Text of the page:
Anarchy in Karachi
The successive attacks on imambargahs in Karachi, Quetta, and Rawalpindi on Wednesday have exposed the weaknesses of the security forces viz a viz the audacity of terrorists. They kill at will.
Heavy contingents of security have been unable to check their movement. These sycophants kill innocent people fearlessly all around the country shamelessly. This stark aggression shows that there are wheels within wheels in Pakistan.
Security measures are proving to be counterproductive. The more we concentrate on security, the more human loss is caused. All high claims of foolproof security during the first ten days of Muharram proved to be bubbles of water. Instead of raising hollow slogans, some concrete steps logically enforced could have saved various precious lives.
Our commiserations are with the bereaved families. Pakistan is bleeding in the holy month of Moharram ul haraam. The month wherein wars with infidels are prohibited; but here, Muslims are killed by frenzied cult. Killing people ruthlessly is not tolerable in any religion of the world.
Islam gives the message of tolerance and forgiveness, but we see the opposite in Pakistan. A handful of fanatics have created a raucous by playing with the lives of innocent people.
People from all walks of life and civil society activists should rise to the occasion and curb the nuisance of terrorism with an iron hand. Measures must be taken to stop this genocide.
Plea for a solution
This is apropos of Bismah Mirza’s letter, “Karachi: blood and bullets before polls” (Nov 21).
The hub of economic activity is under tremendous threat that could wreak havoc on the state of law. Extortion money has to be paid in favour of the extortionists within the deadline.
This has become a routine practice for businessmen in Karachi; gang wars have resulted in civil disarray; a daily toll of eight to 12 people is reported killed or found in the coffin of a sack along roadsides.
As sectarian violence is also taking its toll, even the best of efforts and plans made by the law-enforcement agencies and the government of Sindh seem to have fallen flat.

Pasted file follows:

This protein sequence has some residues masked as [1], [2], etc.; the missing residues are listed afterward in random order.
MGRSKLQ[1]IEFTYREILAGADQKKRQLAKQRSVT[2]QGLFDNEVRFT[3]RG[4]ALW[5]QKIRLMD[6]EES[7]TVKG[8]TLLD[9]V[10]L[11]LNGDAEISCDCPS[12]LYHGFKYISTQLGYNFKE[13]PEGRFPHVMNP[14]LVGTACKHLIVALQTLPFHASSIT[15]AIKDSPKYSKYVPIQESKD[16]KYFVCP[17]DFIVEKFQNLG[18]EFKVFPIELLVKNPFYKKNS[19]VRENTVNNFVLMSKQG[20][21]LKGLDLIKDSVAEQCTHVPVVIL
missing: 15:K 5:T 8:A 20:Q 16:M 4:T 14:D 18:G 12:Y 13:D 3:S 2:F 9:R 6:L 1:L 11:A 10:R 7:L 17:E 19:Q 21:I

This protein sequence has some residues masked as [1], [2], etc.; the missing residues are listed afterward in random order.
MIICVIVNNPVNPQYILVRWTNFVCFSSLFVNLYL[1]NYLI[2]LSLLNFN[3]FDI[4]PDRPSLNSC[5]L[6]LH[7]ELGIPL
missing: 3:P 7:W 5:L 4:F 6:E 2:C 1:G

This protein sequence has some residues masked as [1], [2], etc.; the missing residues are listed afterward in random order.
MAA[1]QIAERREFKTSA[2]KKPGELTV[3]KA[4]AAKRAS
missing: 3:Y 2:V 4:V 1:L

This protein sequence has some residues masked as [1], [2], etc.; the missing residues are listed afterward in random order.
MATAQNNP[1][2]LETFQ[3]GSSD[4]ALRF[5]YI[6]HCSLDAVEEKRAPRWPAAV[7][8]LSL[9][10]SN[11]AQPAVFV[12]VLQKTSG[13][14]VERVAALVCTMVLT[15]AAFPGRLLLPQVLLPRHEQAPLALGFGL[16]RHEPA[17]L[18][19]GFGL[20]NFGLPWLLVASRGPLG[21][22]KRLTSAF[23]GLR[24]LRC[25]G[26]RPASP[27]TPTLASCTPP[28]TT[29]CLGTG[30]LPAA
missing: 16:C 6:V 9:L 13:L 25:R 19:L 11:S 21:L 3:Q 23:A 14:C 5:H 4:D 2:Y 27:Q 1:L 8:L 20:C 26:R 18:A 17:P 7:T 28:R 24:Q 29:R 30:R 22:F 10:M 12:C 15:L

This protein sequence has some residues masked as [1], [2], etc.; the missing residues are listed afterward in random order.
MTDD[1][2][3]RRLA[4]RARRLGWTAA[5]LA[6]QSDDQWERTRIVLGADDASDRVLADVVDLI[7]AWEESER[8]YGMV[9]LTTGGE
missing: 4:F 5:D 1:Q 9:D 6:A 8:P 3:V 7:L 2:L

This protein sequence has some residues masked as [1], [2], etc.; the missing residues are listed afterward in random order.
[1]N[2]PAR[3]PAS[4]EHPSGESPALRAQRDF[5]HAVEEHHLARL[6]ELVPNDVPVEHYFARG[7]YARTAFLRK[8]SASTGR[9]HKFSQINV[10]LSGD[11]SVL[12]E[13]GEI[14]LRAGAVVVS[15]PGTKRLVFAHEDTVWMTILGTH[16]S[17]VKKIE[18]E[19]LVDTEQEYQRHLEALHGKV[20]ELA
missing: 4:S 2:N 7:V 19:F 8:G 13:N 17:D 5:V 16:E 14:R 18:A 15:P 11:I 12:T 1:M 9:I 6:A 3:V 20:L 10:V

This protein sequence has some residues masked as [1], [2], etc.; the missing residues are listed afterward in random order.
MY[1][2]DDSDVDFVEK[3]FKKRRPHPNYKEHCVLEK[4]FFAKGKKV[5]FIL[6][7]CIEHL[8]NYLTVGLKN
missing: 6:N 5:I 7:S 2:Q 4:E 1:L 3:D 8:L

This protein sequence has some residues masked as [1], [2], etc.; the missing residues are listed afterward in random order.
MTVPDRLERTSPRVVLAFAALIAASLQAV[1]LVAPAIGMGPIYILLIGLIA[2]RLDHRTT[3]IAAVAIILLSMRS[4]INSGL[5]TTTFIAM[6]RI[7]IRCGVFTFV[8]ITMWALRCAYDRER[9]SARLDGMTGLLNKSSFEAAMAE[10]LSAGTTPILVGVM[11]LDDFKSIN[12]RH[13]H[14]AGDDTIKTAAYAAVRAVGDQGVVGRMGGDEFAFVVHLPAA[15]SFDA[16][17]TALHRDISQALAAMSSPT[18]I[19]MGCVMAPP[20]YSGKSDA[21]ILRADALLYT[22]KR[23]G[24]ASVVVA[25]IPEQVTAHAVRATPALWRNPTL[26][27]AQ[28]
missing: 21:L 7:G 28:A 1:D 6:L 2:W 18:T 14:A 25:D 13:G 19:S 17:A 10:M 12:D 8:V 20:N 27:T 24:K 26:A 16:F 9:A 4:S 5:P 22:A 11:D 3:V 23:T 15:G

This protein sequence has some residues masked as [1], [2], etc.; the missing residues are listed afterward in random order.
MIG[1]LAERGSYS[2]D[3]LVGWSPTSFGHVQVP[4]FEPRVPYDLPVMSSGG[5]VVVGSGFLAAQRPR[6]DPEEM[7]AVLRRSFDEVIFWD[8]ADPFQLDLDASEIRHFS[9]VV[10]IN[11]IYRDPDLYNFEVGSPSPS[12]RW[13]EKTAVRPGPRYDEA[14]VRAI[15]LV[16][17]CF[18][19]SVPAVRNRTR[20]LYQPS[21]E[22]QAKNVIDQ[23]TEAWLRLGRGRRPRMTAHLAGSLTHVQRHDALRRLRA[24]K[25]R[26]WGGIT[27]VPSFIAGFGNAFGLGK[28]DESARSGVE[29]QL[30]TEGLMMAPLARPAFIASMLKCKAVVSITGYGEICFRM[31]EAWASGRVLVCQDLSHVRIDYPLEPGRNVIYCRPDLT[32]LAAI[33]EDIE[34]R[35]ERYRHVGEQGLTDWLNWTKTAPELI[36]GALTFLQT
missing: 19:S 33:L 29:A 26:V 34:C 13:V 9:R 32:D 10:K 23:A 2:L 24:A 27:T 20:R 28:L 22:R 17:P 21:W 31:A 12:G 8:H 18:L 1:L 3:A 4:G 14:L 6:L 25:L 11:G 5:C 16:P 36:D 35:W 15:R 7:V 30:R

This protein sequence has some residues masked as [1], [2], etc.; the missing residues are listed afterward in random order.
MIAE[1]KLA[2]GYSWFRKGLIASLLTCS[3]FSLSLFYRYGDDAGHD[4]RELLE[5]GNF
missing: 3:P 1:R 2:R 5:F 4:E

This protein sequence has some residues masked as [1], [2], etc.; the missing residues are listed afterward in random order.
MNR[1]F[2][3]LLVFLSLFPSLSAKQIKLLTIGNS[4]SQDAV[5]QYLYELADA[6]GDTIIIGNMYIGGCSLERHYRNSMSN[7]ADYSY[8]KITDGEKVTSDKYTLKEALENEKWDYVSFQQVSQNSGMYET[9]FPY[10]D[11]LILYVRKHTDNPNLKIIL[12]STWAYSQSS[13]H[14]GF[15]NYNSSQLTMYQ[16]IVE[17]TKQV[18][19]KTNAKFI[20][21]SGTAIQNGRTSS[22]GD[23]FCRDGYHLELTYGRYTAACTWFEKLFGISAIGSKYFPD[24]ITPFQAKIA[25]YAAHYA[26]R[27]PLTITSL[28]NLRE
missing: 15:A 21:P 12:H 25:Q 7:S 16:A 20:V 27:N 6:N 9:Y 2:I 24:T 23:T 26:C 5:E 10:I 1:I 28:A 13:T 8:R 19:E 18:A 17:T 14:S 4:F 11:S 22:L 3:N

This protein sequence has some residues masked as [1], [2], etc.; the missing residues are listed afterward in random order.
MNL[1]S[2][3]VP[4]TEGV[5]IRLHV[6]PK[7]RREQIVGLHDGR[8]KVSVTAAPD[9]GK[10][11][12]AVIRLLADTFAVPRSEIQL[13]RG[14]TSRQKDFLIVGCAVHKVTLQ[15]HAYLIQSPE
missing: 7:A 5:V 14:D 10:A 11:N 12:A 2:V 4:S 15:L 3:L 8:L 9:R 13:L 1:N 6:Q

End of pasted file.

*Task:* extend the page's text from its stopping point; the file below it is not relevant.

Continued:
The authorities concerned need to come up with more sensible and sensitive tactics and solutions to cope with the deadly situation in Karachi.
According to news reports in the media, the Sindh government imposed a ban on wall chalking, hate literature and speeches against religious personalities in the province in line with Muharram security arrangements. It was also reported that citing intelligence the district administration has banned 28 firebrand ulema from delivering speeches/sermons and 24 others from entering Rawalpindi for 60 days.
These are good measures. But what will happen once Muharram is over? These time-bound restrictions clearly imply that once this month is over, mayhem will return.
Does this mean that wall-chalking to condemn others, making hate speeches against others and printing and distributing hate literature against opponents will then be permissible and will not be a crime anymore?
Further the firebrand ulema will also be welcome everywhere to deliver their fiery speeches to promote hatred and to persuade their followers to condemn and where possible to eliminate all those having different beliefs.
No wonder we are in such a deep mess; torn, fragmented, witnessing killings all around and helpless at the hands of the militants.
JAMIL AHMAD BUTT
People gave a mandate to politicians for good governance and financial discipline, not to allow armed gangs to roam around freely in Karachi, indulge in target killings, subject them to extortion and submit them to kidnapping for ransom.
Instead of reversing policies of an illegitimate military ruler, those elected have only further added to the woes of a population suffering from inflation, unemployment, insecurity and politics of violence.
When power is given without any accountability, chaos follows. In the rule of law, none should have a choice to be above the law and nobody dare exercise this choice to flout laws, nor should this be a subject of political negotiations. Karachi suffers because criminals are free to do as they will and because crime pays a bonanza. There is no fear of accountability, nor do laws apply equally to all. More money is collected through extortion by powerful mafia gangs, than is collected by FBR in Karachi. For a city that has been notoriously declared as the most dangerous city of Asia, it should have raised many eyebrows why public office holders were more interested in giving ransom money to pirates of Somalia, while pirates in Karachi hold numerous more innocent citizens to ransom and thousands are brutally killed in this city.
Being elected is not getting a carte blanche to do as you will; instead it imposes a responsibility on the elected majority to enforce the rule of law, collect taxes and diligently spend this money on collective public welfare, providing security, infra structure development, imparting education and health.
Instead what we see is the reverse of all that should have been delivered by the elected representatives.
There were two bomb blasts on the eve of Nov 21 in Karachi. Every channel was giving live coverage of these blasts cancelling their routine programmes except PTV. This is quite shameful.